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A person meditating at work.

Enhancing Workplace Resilience

Currently, a quarter of all employees view their jobs as the number one stressor in their lives, according to the Centers for Disease Control and Prevention (CDC). It is not necessarily the amount of stress we experience at work, but how quickly we recover from the effects that is important to our health and wellbeing. Resilience is the key strategy that helps employees effectively tackle stress, workplace conflicts, and the unique and ever-changing challenges of the job.
Parents fighting in front of child

Domestic Violence: Impact on Families, Children, and Communities

The month of October recognizes Domestic Violence Awareness. The one thing that is always true is domestic violence spans across family systems and impacts not only the survivor and their families but for communities, too. No matter the definition, domestic violence is much more than two words.
teenage girl acting out

The “Why” Behind Your Child’s Behaviors

When you see or experience a child or teen acting out, what is often your first thought? For most, that first reactionary thought is not one of empathy nor is it thinking about the deeper meaning behind the behavior. If you take a step back and search to understand why a child may be having a certain “undesirable” attitude or outburst, it can solve the problem in a faster, friendlier, and less stressful way.
picture of a sad person looking out a window

At Home Tips for Seasonal Depression

What are some solutions to help those experiencing SAD get through winter? Here are some at-home solutions you can try.
Two people sitting together with coffee.

A Defense of Winter and the Custom of "Hygge"

A year ago, I came across the Danish custom of “hygge” (pronounced “hoo-gah”). “Hygge” doesn’t have an exact translation in English. According to the New York Times article where I first came across the term, a close translation is “a quality of coziness and comfortable conviviality that engenders a feeling of contentment or well-being.” The feelings I experience in winter of safety, comfort, and community are in line with hygge.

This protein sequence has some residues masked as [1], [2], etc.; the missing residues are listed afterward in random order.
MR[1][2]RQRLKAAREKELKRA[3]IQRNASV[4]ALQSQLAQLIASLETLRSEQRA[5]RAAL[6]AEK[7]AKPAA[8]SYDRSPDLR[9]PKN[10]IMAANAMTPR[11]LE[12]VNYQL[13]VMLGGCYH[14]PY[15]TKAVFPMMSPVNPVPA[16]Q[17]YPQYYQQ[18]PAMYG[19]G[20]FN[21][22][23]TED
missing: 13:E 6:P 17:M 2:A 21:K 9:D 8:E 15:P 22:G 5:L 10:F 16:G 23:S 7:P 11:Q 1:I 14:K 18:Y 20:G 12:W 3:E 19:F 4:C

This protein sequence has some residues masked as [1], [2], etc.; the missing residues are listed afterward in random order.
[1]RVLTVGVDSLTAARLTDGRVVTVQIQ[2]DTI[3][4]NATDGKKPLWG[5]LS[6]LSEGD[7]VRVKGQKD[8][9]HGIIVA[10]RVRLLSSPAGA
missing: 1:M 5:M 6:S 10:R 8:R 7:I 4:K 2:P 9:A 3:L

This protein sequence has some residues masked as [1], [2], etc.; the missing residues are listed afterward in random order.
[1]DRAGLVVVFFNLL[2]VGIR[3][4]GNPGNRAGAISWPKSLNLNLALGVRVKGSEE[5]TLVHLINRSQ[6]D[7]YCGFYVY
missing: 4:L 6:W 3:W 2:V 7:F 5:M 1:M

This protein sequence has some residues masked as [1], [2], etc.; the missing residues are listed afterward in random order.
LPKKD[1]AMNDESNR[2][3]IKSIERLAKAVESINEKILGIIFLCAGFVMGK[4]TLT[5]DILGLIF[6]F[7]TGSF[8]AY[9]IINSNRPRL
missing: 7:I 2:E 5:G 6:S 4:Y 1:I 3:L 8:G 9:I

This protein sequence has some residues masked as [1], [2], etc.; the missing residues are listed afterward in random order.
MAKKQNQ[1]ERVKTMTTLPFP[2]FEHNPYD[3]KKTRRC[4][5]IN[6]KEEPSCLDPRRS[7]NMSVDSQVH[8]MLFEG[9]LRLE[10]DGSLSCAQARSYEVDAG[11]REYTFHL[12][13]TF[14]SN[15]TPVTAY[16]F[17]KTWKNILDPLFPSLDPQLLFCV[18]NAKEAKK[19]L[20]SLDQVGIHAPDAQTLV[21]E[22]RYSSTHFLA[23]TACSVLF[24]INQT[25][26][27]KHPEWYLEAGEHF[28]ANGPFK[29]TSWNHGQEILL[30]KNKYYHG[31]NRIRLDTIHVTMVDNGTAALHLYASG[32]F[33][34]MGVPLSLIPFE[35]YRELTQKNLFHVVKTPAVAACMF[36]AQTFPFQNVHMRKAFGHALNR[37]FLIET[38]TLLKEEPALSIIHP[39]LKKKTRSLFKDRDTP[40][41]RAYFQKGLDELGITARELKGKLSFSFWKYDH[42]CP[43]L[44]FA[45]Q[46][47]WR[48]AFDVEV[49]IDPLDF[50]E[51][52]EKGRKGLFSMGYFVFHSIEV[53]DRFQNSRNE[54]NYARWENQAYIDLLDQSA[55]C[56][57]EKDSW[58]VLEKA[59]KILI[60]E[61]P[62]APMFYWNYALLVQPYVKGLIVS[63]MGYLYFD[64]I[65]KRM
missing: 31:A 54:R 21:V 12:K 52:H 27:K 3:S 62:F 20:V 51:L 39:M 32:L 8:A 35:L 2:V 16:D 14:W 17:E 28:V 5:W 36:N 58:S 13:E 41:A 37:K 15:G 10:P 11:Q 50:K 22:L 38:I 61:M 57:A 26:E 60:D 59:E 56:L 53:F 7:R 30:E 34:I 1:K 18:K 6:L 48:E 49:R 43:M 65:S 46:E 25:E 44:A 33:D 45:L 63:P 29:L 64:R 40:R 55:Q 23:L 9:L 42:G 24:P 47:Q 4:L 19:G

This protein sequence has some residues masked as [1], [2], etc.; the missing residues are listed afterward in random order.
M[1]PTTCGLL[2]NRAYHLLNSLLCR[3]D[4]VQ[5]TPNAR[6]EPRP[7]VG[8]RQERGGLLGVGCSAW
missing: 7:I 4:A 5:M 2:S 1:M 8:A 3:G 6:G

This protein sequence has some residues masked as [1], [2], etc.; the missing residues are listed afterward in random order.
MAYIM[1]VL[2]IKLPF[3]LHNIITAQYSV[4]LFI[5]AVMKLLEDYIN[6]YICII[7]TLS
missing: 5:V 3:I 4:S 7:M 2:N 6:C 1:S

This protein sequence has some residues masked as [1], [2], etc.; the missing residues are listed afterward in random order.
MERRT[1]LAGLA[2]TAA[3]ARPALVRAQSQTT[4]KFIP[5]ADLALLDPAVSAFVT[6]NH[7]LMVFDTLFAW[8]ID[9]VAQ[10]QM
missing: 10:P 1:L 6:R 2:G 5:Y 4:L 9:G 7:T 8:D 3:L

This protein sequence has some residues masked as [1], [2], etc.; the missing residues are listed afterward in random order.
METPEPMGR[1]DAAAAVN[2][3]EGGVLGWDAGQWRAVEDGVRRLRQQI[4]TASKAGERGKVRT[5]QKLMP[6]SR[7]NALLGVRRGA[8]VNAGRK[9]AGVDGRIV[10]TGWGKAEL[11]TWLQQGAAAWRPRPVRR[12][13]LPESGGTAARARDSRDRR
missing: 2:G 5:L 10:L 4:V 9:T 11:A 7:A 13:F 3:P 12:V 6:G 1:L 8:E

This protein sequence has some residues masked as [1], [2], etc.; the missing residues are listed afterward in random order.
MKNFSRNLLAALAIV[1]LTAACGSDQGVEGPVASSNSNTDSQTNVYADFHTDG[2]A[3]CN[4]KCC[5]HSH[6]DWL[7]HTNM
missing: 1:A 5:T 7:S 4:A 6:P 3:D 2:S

A child with an anxious mind.

How To Help My Child’s Anxiety

It feels like the last three years have seen an uptick in anxiety, especially for children. This time has been scary for adults, let alone developing children who are just beginning to learn and explore the world outside of their home. With all these recent stressors, how can we help keep kids feeling safe and secure in today’s world?  
A depressed women

Suicide Warning Signs

People who are thinking of ending their life often exhibit one or more warning signs, either through what they say or what they do. There usually is not one clear reason for why someone may feel suicidal or that suicide is the only answer to their problems. Suicide is preventable and knowing the warning signs allows us to help those around us who may be feeling hopeless.
sitting by the lake and reflecting

Ending Summer With Gratitude

Labor Day has come and gone, and while for many this means the end of summer – we still have a few weeks left of sunshine and warm temperatures before fall truly sets in. If you are struggling with the idea of transitioning seasons like I am, maybe these practices will help you find your own gratitude and move into fall and winter more peacefully.
holding hands

A Responder's Perspective on Suicide Prevention

As a family responder, working with youth who struggle with suicidality (deliberately hurting oneself with an intent to die) is a routine part of my job. Parents are often not provided with the same skill set as mental health professionals, yet they are the “first responders” when it comes to their child’s mental health. In my years working with suicidal youth and their families, I’ve noticed trends in the information I share with parents.
Foster parent giving support to the child.

When the Only Solution Is to Just Be There

Some days feel full of doom and gloom, others are full of light and humor. As soon as we get used to what we think will become the “norm,” he reminds us that there is still a lot that he is silently dealing with. I have yet to find “normal” as a foster parent.